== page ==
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GCC food plans remain secure, but inflation and freight rates linger

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GCC features among the world’s top food secure regions. The strategy and consulting business unit of PricewaterhouseCoopers supports this citing Global Food Security Index.

The Index assesses the availability, affordability, quality, and safety of food supplies to rank food security.

Consumer data show GCC’s food security plans remain reassuring for citizens and expatriates. Most public and private agreements are long term and with several trade partners globally. Their trading baskets are well-spread.

Nonetheless, GCC food security planners remain uneasy. Mainly, because the region remains vulnerable to freight rates, logistics disruptions, geopolitical upheavals, price swings of commodities and finished goods in the countries that export them.

For instance, long-term freight rates have jumped 150.6 per cent year-on-year as costs have risen 55pc in 2022, according to Xeneta Shipping Index Public Indices for the contract market. Oslo-based Xeneta provides ocean and airfreight rates benchmarking and market analytics.

GCC countries import around 85pc of their food needs. Rice imports dominate consumption, around 93pc of cereals, and around 62pc of meat and 56pc of vegetables. During a disruption in supply chains, such as Covid-19 pandemic two years ago and the Russia-Ukraine War since February, this reliance on food imports leaves countries vulnerable to shortages.

Ukraine is the world's seventh-largest wheat producer. Commodity analysts expect it to move up to fifth position in 2022-22. Last year, Ukraine exported wheat worth $5.1 billion mainly to Egypt, Indonesia, Turkey, Pakistan, and Bangladesh. The impact of the war on its export is debilitating as it produces around 42pc of the world's sunflower oil, 16pc maize and 9pc wheat.

The good news amid this distressing war reality is the belligerents on July 22 signed an agreement to allow the free movement of more than 20 million tonnes of grain lying in warehouses in Ukraine’s Black Sea ports.

In its July report the World Bank said agricultural, cereal, and export price indices were stable over the last two weeks. Agricultural index closed at the same level as two weeks ago, the export index went up by two per cent while the cereal index went down by one per cent.

Maize prices closed one per cent higher than two weeks ago, wheat prices two per cent lower, and rice prices five per cent lower.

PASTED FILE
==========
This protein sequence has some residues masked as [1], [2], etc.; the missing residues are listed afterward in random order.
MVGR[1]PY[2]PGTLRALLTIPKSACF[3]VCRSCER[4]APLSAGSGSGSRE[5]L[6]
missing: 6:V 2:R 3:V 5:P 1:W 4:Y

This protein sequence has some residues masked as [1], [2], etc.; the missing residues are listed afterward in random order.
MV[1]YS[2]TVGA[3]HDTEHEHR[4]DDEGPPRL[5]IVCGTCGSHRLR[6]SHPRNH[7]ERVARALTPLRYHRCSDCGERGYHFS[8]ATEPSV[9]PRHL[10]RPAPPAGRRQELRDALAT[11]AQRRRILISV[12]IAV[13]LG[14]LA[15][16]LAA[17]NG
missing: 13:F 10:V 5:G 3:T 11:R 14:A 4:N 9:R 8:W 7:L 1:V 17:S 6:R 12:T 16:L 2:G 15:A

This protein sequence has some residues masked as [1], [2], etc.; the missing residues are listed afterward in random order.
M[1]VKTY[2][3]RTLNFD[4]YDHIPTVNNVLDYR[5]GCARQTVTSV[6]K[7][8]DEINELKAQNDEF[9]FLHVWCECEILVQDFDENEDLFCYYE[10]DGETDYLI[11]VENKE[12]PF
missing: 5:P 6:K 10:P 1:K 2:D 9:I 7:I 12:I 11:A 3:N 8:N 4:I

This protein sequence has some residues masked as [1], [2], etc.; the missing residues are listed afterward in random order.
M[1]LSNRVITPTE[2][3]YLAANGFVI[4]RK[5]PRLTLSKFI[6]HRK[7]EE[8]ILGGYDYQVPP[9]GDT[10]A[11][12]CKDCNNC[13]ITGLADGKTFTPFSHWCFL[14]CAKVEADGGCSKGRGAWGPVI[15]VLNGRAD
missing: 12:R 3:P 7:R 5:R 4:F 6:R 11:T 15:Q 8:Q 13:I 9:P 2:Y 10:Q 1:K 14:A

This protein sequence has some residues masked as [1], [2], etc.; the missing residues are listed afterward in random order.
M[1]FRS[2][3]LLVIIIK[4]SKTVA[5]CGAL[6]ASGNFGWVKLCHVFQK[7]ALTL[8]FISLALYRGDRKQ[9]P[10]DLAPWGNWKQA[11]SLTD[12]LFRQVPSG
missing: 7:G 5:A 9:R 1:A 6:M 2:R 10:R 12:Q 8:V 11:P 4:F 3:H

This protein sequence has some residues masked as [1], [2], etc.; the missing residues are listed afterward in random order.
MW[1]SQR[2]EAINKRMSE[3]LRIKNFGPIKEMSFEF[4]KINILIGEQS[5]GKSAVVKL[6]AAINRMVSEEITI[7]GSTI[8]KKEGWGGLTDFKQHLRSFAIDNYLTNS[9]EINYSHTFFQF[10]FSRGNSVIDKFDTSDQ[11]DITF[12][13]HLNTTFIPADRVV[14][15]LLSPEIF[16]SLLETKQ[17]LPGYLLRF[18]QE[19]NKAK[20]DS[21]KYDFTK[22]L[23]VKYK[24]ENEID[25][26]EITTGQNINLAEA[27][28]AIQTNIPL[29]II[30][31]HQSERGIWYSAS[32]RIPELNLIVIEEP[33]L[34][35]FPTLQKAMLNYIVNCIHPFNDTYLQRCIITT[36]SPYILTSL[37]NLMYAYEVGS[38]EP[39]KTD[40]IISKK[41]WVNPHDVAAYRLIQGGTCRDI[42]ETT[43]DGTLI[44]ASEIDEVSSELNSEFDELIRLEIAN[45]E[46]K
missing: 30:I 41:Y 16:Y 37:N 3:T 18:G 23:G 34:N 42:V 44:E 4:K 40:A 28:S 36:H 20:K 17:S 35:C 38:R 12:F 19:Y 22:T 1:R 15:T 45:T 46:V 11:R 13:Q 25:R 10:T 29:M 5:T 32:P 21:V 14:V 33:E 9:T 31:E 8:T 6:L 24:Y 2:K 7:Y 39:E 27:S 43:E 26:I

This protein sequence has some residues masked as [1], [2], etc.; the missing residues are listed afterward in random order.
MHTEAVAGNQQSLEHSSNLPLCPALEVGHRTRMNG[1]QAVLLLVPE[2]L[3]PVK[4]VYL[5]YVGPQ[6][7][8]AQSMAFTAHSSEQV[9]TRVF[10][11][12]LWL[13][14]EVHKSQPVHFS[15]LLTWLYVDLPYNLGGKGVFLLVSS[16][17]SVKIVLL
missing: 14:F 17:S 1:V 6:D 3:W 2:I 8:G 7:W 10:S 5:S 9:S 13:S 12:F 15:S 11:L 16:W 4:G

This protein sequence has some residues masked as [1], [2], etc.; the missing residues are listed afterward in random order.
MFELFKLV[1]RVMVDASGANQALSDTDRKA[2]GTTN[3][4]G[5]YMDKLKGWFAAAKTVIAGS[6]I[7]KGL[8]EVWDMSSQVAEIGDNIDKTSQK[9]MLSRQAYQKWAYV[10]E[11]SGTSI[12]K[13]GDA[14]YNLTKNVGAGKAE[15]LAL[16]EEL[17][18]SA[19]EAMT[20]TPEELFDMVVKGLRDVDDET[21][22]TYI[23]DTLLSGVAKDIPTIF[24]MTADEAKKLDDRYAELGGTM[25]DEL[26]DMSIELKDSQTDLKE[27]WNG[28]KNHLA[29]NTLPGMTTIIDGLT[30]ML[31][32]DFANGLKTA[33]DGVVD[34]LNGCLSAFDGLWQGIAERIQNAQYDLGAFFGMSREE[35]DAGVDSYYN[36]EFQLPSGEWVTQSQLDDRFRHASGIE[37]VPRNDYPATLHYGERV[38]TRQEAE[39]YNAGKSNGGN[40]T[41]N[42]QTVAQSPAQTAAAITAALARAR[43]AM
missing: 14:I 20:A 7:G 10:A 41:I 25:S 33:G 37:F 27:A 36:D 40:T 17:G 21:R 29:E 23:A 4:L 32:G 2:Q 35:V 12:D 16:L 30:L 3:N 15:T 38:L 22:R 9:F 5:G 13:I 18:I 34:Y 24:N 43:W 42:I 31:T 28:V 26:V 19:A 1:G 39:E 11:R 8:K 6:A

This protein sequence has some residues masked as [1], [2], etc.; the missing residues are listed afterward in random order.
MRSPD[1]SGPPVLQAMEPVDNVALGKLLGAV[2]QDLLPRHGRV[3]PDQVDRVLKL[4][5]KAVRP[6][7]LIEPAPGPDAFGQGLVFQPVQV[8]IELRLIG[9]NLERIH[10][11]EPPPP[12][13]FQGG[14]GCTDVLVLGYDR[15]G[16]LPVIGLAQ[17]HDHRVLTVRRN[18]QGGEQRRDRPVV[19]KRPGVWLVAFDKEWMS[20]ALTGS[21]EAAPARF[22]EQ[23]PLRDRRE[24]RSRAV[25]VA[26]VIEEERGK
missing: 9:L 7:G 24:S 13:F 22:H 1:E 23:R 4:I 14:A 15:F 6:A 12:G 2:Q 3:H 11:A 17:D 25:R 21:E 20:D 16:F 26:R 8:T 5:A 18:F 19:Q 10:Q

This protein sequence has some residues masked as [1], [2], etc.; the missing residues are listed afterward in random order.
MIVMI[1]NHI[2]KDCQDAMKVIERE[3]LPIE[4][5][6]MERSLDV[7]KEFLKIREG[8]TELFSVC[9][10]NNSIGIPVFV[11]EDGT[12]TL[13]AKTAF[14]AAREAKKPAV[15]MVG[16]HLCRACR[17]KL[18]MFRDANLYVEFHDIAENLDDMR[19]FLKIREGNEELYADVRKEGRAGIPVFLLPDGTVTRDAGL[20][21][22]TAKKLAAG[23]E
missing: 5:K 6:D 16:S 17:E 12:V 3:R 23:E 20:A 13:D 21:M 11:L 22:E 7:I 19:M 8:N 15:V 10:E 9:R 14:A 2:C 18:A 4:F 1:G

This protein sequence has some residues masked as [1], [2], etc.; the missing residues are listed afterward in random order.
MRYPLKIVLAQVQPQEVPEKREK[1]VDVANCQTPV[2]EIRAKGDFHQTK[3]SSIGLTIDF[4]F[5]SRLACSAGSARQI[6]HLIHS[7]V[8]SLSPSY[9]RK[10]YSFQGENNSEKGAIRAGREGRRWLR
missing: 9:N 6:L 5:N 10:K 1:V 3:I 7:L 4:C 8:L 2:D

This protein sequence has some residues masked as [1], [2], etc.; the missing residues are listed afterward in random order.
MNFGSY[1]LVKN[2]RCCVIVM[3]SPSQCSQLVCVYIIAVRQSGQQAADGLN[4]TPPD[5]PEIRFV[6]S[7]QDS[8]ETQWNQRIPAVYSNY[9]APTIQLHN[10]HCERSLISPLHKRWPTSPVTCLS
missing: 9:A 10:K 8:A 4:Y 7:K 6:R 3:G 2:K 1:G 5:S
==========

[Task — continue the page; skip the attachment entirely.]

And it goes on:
However, it flagged domestic food prices as inflation remains high around the world. High inflation continues in almost all low-income and middle-income countries, and the share of high-income countries with high inflation too has increased sharply.

World Bank food price inflation data, for the period March and June 2022, show high inflation in almost all low-income and middle-income countries -- 93.8pc of low-income countries, 89.1pc of lower-middle-income countries, and 89pc of upper-middle-income countries have seen inflation levels above five per cent, many have registered double-digit inflation.

The share of high-income countries with high inflation has also increased sharply, with around 78.6pc noting high food price inflation. Countries most impacted by inflation are in Africa, North America, Latin America, South Asia, Europe, and Central Asia.

In real terms, food price inflation exceeded overall inflation (measured as year-on-year change in the overall CPI) in 78.7pc of the 160 countries for which food CPI and overall CPI indexes are both available.

The International Monetary Fund’s latest report to depicts gloomy picture this year following fresh risks. The global output contracted in the second quarter of 2022. The report pegs it to downturns in China and Russia, while US consumer spending undershot expectations. “Several shocks have hit a world economy already weakened by the pandemic: higher-than-expected inflation worldwide -- especially in the United States and major European economies -- triggering tighter financial conditions; a worse-than-anticipated slowdown in China, reflecting Covid-19 outbreaks and lockdowns; and further negative spill overs from the war in Ukraine”.

Policymakers’ top priority should be to rein inflation as increasing prices of consumer goods continue to stress peoples’ budgets and compromise living standards, the IMF report advises.

[Sudeep Sonawane, an India-based journalist, has worked in five countries in the Middle East and Asia. Email: []

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